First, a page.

The deal cements JPMorgan’s position as the largest lender in the US.
The Wall Street giant is set to pay $10.6bn to the Federal Insurance Deposit Corp (FIDC), after officials seized the bank, which had gained
a reputation for its burgeoning mortgage business and wealthy clients.
The FDIC has agreed to shoulder 80% of losses on residential mortgages for seven years and 80% of losses on commercial loans for five years, as well as providing $50bn in financing.
Jamie Dimon, chief executive of JPMorgan Chase, said customers withdrawing deposits on mass from First Republic Bank caused its collapse.
Customers had withdrawn $100bn of deposits in March.
A group of 11 Wall Street banks had pumped $30bn into First Republic last month in an attempt to avoid the bank's failure, but the tipping point was when shares in the San Francisco-based bank fell by more than 75% last week.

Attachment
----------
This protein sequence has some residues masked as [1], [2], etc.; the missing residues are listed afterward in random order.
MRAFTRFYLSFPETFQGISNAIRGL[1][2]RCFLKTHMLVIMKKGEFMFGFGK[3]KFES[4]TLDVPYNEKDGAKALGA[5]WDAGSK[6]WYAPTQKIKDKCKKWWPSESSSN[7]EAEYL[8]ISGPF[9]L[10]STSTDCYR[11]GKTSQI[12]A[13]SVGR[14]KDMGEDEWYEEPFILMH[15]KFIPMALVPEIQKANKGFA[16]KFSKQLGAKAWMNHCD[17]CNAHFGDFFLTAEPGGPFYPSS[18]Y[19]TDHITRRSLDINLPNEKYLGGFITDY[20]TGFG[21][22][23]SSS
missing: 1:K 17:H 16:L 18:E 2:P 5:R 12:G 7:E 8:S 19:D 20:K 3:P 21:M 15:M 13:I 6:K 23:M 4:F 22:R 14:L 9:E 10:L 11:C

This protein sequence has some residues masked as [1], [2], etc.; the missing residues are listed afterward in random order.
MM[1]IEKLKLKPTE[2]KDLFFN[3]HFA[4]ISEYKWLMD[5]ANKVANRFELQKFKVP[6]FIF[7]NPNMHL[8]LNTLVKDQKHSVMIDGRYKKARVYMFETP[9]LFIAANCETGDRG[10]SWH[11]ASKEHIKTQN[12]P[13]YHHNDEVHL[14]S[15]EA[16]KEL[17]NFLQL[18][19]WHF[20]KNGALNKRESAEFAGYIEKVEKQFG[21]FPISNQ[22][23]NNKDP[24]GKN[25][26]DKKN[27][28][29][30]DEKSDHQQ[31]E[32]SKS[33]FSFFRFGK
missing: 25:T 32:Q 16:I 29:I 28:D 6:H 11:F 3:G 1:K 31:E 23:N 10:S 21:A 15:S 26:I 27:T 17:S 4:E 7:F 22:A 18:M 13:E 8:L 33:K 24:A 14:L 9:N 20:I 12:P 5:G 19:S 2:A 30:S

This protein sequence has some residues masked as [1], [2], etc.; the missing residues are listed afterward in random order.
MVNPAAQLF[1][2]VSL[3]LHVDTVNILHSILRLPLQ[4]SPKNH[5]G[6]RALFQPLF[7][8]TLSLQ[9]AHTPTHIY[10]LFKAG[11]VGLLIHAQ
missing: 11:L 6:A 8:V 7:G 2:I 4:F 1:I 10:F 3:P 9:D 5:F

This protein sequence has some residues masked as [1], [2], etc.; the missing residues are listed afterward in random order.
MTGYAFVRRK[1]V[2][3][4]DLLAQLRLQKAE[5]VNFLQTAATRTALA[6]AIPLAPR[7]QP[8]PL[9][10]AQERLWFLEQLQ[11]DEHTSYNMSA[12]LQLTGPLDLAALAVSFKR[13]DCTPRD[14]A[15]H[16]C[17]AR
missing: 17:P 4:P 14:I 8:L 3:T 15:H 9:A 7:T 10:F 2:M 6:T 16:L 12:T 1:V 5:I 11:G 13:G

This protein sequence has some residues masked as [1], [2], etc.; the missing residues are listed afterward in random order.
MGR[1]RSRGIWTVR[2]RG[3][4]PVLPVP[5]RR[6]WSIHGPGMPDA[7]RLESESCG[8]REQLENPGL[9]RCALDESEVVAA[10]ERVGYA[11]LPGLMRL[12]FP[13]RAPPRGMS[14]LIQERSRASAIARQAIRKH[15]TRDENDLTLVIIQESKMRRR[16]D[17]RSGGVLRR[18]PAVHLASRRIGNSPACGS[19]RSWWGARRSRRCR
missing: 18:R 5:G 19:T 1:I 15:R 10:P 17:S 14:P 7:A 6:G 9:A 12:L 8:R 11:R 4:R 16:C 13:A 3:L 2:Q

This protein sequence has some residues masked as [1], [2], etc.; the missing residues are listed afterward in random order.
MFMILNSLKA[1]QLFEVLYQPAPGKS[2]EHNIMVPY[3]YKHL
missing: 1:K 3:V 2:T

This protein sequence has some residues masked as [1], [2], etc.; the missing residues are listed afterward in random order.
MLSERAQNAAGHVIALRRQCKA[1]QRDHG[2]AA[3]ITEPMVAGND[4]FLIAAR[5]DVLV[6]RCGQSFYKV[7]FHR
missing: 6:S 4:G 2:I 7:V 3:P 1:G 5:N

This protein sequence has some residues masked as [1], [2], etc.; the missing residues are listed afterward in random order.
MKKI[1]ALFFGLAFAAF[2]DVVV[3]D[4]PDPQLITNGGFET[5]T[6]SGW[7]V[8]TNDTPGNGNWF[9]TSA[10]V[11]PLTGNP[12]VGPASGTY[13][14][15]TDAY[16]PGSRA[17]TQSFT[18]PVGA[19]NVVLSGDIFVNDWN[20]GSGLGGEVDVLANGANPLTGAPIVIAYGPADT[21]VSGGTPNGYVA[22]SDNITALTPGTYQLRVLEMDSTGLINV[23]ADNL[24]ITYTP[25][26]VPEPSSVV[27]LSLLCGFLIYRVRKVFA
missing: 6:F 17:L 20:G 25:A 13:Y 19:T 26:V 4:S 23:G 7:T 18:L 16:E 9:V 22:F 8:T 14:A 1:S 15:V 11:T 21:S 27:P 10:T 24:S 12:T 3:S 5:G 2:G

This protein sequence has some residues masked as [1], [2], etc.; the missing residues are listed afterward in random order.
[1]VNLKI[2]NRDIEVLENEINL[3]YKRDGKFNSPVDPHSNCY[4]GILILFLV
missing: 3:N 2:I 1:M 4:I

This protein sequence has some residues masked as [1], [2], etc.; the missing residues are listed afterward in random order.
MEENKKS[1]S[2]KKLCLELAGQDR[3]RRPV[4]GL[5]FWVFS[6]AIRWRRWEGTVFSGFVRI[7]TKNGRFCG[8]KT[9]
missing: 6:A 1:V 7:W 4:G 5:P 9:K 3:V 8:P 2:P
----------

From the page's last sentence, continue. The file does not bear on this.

The failure of First Republic follows that of Silicon Valley Bank (SVB) and Signature Bank.
First Republic’s failure is the second largest in US banking history, and follows in the footsteps of Washington Mutual which the FDIC seized, and which was also snapped up by JP Morgan in 2008.
First Republic Bank's demise is growing anxiety about the health of the US banking sector and fears of a global banking crisis akin to that of 2008 and 2009.
Dimon said the US government had "invited" the banking giant, along with others, to "step up, and we did".